I'm Headed To Springfield Prime Fri

Topic 23500 | Page 6

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Grumpy Old Man's Comment
member avatar

And are those great paychecks after expenses, taxes, repairs, etc.? Are you putting anything in the bank to help the company survive years from now? Or are you treating the checks you get as a paycheck?

HOS:

Hours Of Service

HOS refers to the logbook hours of service regulations.
Old School's Comment
member avatar
I've added up my miles to the rate of what I'd make if I was company and both amounts are very far apart.

Of course they are. One of those amounts are revenues to a business before taxes and business expenses. The other amount is an actual "paycheck." If you don't understand those most basic business accounting principles, we certainly cannot allow you to try and teach our members about the virtues or advantages of leasing a truck.

HOS:

Hours Of Service

HOS refers to the logbook hours of service regulations.
Austin O.'s Comment
member avatar

I understand math and yeah I know the difference between gross and net pay. All I'm saying is what I make after all of my deductions including taxes and even bills back home is higher than what I'd make if I were a company driver. Yes money is being saved for the future... I'm a single guy with no kids and the bank account builds up each week...

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I've added up my miles to the rate of what I'd make if I was company and both amounts are very far apart.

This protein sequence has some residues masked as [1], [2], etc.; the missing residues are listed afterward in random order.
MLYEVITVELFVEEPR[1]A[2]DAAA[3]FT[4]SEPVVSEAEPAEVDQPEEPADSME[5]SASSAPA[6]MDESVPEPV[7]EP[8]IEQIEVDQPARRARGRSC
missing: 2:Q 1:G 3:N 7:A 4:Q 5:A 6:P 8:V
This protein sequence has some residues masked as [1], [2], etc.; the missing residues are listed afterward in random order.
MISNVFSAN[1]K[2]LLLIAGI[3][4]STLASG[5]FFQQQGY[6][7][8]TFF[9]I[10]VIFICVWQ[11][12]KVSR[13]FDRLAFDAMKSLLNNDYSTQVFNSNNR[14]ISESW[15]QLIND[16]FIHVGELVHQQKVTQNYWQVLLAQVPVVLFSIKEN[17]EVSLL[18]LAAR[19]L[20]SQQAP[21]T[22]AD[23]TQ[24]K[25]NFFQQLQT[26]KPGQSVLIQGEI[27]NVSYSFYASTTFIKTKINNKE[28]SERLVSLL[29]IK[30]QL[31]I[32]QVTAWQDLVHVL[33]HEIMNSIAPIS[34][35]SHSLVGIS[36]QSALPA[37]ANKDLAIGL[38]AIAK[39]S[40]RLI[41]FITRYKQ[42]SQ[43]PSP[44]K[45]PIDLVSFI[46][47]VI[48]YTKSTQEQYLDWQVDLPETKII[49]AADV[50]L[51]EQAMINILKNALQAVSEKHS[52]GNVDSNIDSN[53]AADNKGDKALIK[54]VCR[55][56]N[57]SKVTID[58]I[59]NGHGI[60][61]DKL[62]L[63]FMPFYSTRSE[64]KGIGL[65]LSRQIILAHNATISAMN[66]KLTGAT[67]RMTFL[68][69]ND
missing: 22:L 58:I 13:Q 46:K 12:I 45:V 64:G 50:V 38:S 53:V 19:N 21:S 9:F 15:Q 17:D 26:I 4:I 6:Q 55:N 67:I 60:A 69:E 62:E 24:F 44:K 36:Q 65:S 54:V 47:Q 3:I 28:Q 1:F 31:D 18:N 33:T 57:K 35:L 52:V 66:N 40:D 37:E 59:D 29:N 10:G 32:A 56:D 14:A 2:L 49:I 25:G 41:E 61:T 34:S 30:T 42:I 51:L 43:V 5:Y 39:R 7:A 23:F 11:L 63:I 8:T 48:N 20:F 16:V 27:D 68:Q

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Of course they are. One of those amounts are revenues to a business before taxes and business expenses. The other amount is an actual "paycheck." If you don't understand those most basic business accounting principles, we certainly cannot allow you to try and teach our members about the virtues or advantages of leasing a truck.

HOS:

Hours Of Service

HOS refers to the logbook hours of service regulations.
Old School's Comment
member avatar
All I'm saying is what I make after all of my deductions including taxes and even bills back home is higher than what I'd make if I were a company driver.

So, what would you consider your annual salary to be in your current situation? You can just give me a ballpark figure. I'm just trying to get you to establish some facts for us to consider. All of us want to earn the most money we can.

Brett Aquila's Comment
member avatar
To be honest I really dont see how lease and company could be close unless the lease driver has a bad dispatcher , accepts low paying loads, or doesn't like to work. But lease is not for the long term. You'd be foolish to keep renewing a lease. That's ALOT of money you'd be out year after year.

ugh geez. It's like watching a little kid wander into the street with a big smile thinking there's nothing to fear because they "really don't see how" things could go wrong.

I understand math and yeah I know the difference between gross and net pay

Then why did you call your revenues your "paycheck." No one who understands how to operate a business would ever refer to their revenues as a paycheck.

So I deadheaded those 800 miles took a week off and STILL made a good paycheck.